Sir: Mrs William Wordsworth, writing after the Channel Tunnel fire (letter, 10 December), is incorrect in her belief that masks or smoke hoods would be provided to passengers on an airliner in the event of fire. She may be confusing smoke hoods with the oxygen masks provided to passengers in the event of sudden depressurisation of the aircraft at high altitude.
Following the fatal Boeing 737 fire at Manchester airport in 1985, the Air Accidents Investigation Branch recommended that the Civil Aviation Authority urgently consider requiring smoke-hoods to be carried. After extensive research, the CAA concluded that carrying them was not justified.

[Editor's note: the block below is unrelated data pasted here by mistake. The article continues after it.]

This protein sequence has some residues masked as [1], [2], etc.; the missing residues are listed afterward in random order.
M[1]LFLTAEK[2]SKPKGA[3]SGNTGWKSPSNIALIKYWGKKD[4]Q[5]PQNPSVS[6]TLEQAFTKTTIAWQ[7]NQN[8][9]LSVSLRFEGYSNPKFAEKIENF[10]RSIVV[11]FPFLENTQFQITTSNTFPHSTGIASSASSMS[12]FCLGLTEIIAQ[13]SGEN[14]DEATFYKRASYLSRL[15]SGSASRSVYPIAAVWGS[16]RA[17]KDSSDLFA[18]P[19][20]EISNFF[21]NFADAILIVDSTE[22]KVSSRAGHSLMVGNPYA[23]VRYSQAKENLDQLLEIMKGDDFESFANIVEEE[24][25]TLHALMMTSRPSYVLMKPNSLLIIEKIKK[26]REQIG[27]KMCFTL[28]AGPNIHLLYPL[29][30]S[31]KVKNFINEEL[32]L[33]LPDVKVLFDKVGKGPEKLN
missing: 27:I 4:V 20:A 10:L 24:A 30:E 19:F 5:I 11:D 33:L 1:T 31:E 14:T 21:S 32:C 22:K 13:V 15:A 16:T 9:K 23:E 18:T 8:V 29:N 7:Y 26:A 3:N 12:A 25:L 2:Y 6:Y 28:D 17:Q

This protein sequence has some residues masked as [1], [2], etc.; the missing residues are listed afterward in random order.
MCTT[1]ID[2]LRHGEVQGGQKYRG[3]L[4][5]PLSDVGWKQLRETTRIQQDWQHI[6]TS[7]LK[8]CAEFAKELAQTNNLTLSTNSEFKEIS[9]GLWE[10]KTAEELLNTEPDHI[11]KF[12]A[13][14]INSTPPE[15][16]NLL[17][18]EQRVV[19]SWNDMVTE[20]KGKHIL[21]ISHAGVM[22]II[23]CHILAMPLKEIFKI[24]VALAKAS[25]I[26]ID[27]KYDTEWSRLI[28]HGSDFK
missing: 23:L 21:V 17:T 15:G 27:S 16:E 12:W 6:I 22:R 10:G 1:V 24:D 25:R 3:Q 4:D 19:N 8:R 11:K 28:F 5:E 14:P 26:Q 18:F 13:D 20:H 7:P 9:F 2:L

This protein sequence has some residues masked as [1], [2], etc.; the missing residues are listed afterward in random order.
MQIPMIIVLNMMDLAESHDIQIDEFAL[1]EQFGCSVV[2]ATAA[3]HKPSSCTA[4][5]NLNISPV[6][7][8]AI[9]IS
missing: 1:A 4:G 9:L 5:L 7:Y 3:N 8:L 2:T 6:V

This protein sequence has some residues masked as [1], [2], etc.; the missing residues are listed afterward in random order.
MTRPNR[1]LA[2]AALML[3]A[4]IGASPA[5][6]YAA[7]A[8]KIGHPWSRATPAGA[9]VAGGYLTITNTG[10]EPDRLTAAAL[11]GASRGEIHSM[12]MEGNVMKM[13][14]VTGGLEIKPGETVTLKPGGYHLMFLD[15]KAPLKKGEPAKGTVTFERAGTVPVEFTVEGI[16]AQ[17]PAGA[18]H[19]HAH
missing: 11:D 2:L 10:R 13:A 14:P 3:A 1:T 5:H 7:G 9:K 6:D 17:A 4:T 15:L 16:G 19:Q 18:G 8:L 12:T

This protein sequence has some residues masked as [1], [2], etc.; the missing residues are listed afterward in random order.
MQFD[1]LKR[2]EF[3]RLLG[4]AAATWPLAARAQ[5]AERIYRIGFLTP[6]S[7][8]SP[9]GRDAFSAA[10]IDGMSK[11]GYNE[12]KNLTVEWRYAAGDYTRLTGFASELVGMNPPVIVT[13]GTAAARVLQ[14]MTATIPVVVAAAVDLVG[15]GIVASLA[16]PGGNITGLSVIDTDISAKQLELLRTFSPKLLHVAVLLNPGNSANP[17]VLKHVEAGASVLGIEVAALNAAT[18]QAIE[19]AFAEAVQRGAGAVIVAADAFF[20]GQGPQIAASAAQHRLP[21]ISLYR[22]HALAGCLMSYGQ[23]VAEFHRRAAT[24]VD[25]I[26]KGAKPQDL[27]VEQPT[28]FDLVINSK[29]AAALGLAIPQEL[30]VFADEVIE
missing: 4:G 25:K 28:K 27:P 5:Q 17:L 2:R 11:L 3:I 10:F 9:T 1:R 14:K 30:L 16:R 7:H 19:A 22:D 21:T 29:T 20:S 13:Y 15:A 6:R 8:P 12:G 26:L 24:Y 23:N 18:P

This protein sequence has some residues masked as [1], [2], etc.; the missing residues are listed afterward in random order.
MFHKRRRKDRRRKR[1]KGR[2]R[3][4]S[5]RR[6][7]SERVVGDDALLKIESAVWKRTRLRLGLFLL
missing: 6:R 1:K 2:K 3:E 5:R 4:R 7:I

There is strong evidence that far from assisting passengers to exit the aircraft, smoke hoods would hinder them. Having tried out one of the better hoods on the market, I have some sympathy with that view. They are time- consuming to put on and, once donned, greatly reduce vision, impair hearing and cause general clumsiness - all crucial matters in an evacuation. I suspect that all very young and many elderly passengers would find them virtually impossible to use in an emergency. I know of nobody in professional aviation who has acquired his own hood to take on flights.
Sutton, SurreyReuse content